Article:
Ottawa Decides Which Science Makes Press, Panel Tells Global Research Community: Scientists Lose Voice with Harper Government

By Burgmann, Tamsyn | The Canadian Press, February 17, 2012 | Go to article overview

Ottawa Decides Which Science Makes Press, Panel Tells Global Research Community: Scientists Lose Voice with Harper Government


Burgmann, Tamsyn, The Canadian Press


VANCOUVER - For almost three weeks after David Tarasick published findings about one of the largest ozone holes ever discovered above the Arctic, the federal scientist was barred from breathing a word about it to the media.

Kristi Miller was similarly gagged from granting interviews about her own research into a virus that might be killing British Columbia's wild sockeye salmon, despite going to print in the prestigious journal Science.

Such incidents aren't one-off occurrences, but instead represent a trend of "muzzling" policies being imposed on Canadian scientists by federal agencies under the Conservative government, a panel told their international peers Friday at a global science conference in Vancouver.

"It's pretty clear that for federal scientists, Ottawa decides now if the researchers can talk, what they can talk about and when they can say it," senior science journalist Margaret Munro, with Postmedia News, told a group gathered at the American Association for the Advancement of Science annual meeting.

"We're not talking about state secrets here."

The views were aired in tandem with the release of an open letter by a coalition of six science and communications organizations, who jointly called on Prime Minister Stephen Harper to "tear down the wall" that's been raised over the past four years separating scientists, journalists and the public.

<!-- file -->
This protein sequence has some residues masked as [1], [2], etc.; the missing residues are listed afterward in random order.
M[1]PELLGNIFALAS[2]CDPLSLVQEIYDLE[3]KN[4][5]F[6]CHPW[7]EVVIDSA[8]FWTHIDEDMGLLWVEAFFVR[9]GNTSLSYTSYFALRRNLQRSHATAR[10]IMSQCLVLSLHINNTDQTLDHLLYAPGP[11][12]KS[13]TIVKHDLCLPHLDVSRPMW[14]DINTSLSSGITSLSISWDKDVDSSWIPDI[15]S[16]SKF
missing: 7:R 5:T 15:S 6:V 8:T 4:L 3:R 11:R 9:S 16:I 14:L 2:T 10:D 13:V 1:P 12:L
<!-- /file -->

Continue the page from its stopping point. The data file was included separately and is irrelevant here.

"Despite promises that your majority government would follow principles of accountability and transparency, federal scientists in Canada are still not allowed to speak to reporters without the 'consent' of media relations officers," the letter says.

It adds that far too frequently, journalists encounter "unacceptable" delays and denials for interviews.

"Increasingly, journalists have simply given up trying to access federal scientists, while scientists at work in federal departments are under undue pressure in an atmosphere dominated by political messaging."

Munro, an award-winning reporter who's worked in the field more than 30 years, said news coverage of publicly-funded science has plummeted in the years since the Conservatives took office.

"We used to have a very open system of government, where the scientists were actually free to discuss their research with the media," she said. "But it's now become a very closed system with government taking media and message control to sometimes quite incredible extremes."

Among the first agencies whose strict guidelines restricting the flow of information was revealed was Environment Canada, in 2007. …

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